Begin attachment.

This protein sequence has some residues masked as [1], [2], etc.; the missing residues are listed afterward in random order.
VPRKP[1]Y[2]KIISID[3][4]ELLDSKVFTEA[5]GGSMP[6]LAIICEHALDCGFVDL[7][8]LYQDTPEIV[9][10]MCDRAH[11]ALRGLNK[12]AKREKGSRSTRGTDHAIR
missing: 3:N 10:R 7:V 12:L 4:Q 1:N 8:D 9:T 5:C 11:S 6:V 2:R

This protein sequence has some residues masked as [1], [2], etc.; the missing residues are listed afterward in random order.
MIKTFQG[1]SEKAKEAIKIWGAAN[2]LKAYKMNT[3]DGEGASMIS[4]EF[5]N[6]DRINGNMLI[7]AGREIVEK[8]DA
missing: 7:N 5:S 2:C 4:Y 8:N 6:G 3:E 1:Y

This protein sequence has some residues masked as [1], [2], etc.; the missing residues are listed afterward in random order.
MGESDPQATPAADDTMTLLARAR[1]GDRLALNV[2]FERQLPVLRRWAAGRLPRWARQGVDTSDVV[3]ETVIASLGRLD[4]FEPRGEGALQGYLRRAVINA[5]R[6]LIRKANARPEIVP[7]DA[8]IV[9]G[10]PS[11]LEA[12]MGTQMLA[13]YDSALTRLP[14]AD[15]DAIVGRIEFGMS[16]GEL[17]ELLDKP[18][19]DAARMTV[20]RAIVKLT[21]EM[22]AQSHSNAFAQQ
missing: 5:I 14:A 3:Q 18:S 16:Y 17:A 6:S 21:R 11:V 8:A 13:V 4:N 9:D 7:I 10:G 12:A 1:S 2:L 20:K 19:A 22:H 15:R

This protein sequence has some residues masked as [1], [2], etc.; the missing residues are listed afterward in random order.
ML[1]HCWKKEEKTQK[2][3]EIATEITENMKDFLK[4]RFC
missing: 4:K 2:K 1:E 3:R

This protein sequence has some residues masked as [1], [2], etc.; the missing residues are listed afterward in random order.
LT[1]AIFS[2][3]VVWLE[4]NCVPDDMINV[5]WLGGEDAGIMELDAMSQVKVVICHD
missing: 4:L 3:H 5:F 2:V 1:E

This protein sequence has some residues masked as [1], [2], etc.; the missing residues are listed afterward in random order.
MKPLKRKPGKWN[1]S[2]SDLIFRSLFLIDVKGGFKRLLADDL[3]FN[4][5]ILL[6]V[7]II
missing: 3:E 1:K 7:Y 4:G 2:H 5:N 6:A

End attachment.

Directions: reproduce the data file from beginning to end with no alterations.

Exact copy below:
This protein sequence has some residues masked as [1], [2], etc.; the missing residues are listed afterward in random order.
VPRKP[1]Y[2]KIISID[3][4]ELLDSKVFTEA[5]GGSMP[6]LAIICEHALDCGFVDL[7][8]LYQDTPEIV[9][10]MCDRAH[11]ALRGLNK[12]AKREKGSRSTRGTDHAIR
missing: 3:N 10:R 7:V 12:L 4:Q 1:N 8:D 9:T 5:C 11:S 6:V 2:R

This protein sequence has some residues masked as [1], [2], etc.; the missing residues are listed afterward in random order.
MIKTFQG[1]SEKAKEAIKIWGAAN[2]LKAYKMNT[3]DGEGASMIS[4]EF[5]N[6]DRINGNMLI[7]AGREIVEK[8]DA
missing: 7:N 5:S 2:C 4:Y 8:N 6:G 3:E 1:Y

This protein sequence has some residues masked as [1], [2], etc.; the missing residues are listed afterward in random order.
MGESDPQATPAADDTMTLLARAR[1]GDRLALNV[2]FERQLPVLRRWAAGRLPRWARQGVDTSDVV[3]ETVIASLGRLD[4]FEPRGEGALQGYLRRAVINA[5]R[6]LIRKANARPEIVP[7]DA[8]IV[9]G[10]PS[11]LEA[12]MGTQMLA[13]YDSALTRLP[14]AD[15]DAIVGRIEFGMS[16]GEL[17]ELLDKP[18][19]DAARMTV[20]RAIVKLT[21]EM[22]AQSHSNAFAQQ
missing: 5:I 14:A 3:Q 18:S 16:Y 17:A 6:S 21:R 11:V 8:A 13:V 4:N 9:D 7:I 10:G 12:A 1:S 2:L 20:K 19:A 22:H 15:R

This protein sequence has some residues masked as [1], [2], etc.; the missing residues are listed afterward in random order.
ML[1]HCWKKEEKTQK[2][3]EIATEITENMKDFLK[4]RFC
missing: 4:K 2:K 1:E 3:R

This protein sequence has some residues masked as [1], [2], etc.; the missing residues are listed afterward in random order.
LT[1]AIFS[2][3]VVWLE[4]NCVPDDMINV[5]WLGGEDAGIMELDAMSQVKVVICHD
missing: 4:L 3:H 5:F 2:V 1:E

This protein sequence has some residues masked as [1], [2], etc.; the missing residues are listed afterward in random order.
MKPLKRKPGKWN[1]S[2]SDLIFRSLFLIDVKGGFKRLLADDL[3]FN[4][5]ILL[6]V[7]II
missing: 3:E 1:K 7:Y 4:G 2:H 5:N 6:A